Fresh Pulp Magazine is a cooperatively run, and soon, cooperatively owned science fiction magazine.
1.Our goal is to promote STEM literacy within Black, Indigenous, and People of Color through STEM-based storytelling.
2. We wish to create agency for all of the various intersections of identity and a place where we feel free to explore the influence of those intersections on technology and vice versa.
3. The platform will be cooperatively run. Which means those that participate in its creation will all have a say in how the zine is run.
4. Fresh Pulp will be collectively owned. Each person is entitled to represent their contribution to the publication. Therefore each person is essential and entitled to no more or less remuneration than any other participant.
5. We believe the purchase structure of publishing is outdated. “Buying” stories from authors that spent thousands of hours honing their craft and hundreds more writing individual pieces, is not equitable. Our objective is to cultivate authors so that we are also invested in them and their work. And by sharing the proceeds of each issue in which an author’s work appears, we feel this offers the best incentive for the highest quality work since each author will feel immediately invested as well.
6. We are not seeking inclusion here. Inclusion implies someone has been left out. All of those most vulnerable communities will be welcome here.
To be transparent we are NOT YET cooperatively owned. Though provisions for collective ownership are outlined in the corporate bylaws and will be voted upon as soon as the permanent members of the company have been finalized. There will be a transitional period which by regulation may not extend beyond one year past the finalization.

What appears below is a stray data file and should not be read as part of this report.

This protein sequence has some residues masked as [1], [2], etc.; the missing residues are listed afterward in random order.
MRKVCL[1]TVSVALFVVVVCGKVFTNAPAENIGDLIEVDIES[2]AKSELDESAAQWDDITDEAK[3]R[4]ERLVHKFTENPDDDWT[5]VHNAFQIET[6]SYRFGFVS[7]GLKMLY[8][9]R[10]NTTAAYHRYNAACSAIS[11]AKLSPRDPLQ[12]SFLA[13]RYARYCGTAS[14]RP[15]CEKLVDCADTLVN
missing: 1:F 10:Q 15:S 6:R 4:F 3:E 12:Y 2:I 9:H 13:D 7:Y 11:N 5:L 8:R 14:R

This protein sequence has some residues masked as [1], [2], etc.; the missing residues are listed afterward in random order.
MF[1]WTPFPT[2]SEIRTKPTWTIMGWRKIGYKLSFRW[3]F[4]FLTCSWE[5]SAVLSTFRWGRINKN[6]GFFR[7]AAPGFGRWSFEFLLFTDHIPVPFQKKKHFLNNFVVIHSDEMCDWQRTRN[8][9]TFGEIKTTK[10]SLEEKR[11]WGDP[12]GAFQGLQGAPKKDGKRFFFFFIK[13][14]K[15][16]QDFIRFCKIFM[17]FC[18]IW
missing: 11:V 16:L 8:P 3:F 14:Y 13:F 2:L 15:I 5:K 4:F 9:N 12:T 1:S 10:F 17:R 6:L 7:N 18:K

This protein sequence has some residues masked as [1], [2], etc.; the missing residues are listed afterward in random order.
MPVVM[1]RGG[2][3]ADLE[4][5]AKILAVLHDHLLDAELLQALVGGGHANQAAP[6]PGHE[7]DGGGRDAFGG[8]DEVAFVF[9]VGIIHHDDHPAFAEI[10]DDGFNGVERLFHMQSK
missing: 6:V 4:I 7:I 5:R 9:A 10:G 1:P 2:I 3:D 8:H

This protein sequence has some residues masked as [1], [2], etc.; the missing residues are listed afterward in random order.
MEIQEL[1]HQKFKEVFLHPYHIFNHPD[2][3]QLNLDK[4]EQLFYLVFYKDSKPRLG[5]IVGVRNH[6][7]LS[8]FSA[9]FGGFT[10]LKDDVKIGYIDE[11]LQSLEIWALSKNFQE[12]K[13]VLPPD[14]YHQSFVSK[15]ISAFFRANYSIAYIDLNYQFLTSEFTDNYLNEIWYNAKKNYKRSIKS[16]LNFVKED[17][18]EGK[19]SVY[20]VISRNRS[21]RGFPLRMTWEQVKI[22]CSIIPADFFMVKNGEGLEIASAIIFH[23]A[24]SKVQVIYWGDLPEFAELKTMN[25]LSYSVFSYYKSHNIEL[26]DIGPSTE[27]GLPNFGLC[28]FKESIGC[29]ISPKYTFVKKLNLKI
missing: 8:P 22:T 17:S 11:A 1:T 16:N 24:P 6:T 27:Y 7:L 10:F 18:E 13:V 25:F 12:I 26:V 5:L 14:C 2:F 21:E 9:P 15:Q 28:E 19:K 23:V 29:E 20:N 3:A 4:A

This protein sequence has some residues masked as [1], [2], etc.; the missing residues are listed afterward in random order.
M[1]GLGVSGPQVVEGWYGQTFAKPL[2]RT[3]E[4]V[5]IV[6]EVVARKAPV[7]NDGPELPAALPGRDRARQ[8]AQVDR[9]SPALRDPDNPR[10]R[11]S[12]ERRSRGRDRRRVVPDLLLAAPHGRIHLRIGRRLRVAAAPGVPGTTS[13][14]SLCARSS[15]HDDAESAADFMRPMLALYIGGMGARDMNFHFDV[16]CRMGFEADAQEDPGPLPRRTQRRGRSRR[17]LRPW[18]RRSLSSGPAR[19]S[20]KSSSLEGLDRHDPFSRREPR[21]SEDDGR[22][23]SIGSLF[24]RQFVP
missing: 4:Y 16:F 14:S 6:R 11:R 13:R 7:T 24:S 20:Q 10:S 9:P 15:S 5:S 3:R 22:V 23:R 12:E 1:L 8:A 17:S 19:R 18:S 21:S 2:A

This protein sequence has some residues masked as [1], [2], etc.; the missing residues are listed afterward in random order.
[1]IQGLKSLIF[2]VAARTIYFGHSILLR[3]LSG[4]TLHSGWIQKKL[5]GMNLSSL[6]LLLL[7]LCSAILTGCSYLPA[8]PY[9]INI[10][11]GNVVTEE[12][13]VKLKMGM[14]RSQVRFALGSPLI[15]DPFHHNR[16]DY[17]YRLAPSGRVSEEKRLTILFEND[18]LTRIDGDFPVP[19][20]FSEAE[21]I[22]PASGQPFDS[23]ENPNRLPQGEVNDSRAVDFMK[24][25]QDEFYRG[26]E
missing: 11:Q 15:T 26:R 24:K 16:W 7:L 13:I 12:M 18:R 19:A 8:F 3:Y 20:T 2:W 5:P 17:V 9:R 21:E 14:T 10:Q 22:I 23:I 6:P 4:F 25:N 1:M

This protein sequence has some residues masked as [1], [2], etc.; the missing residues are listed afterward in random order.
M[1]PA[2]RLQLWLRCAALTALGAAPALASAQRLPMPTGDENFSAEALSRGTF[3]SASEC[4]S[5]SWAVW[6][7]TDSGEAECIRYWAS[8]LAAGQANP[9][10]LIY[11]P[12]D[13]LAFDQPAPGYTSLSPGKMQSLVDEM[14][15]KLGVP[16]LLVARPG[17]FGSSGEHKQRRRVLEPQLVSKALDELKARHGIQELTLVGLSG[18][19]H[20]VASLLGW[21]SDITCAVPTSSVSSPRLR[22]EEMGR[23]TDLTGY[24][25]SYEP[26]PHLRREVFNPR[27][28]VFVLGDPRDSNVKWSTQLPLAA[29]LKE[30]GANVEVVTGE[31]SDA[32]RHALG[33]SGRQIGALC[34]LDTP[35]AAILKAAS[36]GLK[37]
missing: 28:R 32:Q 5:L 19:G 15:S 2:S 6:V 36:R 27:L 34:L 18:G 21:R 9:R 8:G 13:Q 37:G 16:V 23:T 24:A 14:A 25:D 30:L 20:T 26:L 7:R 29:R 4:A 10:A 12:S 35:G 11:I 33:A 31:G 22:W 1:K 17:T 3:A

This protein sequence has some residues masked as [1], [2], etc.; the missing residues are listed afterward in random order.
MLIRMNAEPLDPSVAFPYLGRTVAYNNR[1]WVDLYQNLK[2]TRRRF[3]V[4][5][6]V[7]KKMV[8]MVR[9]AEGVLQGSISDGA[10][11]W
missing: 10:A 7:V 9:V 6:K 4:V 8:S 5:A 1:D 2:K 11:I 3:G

It has been said in writing circles that you should write the stories you want to read. True representation and cooperative ownership is our story.
What we are doing now:
Currently, every person working for Fresh Pulp Magazine will share equally in the proceeds from print and digital sales.
Every author who submits work will share in the profits from the print and digital sales of the issue(s) in which their work appears, in perpetuity. Or for as long as that issue remains available for purchase.
Every editor/curator who participates in the assembly of an issue will continue to receive shares in the proceeds from print and digital sales of those issues in perpetuity. Or for as long as the issue remains available for purchase.
Illustrators who contribute to an issue will receive an equal share in the proceeds from the sale of that issue, (or those issues if it is more than one) for as long as the issue remains available for purchase.
Print issues will have a limited run. However, digital issues will likely remain available for as long as it is cost-effective to do so. Participating authors, editors, and illustrators will continue to receive proceeds from the sale of those issues.
In the event that print or digital issues are discontinued from print, the shares for those issues will cease. If those issues ever return to print or digital format, the participating editors, authors, and artists for those issues will receive shares of the proceeds from the sale of those issues.
Shares in proceeds from sales will be paid out quarterly. Each quarter will pay out proceeds from the preceding three month period.
The proceeds of each quarter will be tabulated against the cost to run the magazine. Initial payment for authors, artists, and journalists, travel expenses, promotional material, will all be deducted from the proceeds as essential.
Non-essential expenses will be voted on by permanent members of the cooperative.
There are no bonuses therefore no bonuses will be paid out of the levy.
Every quarter a statement will be made available for viewing by all participants for that quarter, detailing the expenses and payouts for the entire company.
Another report will be made available annually for all participants for that year, detailing all of the financials for the company for that year.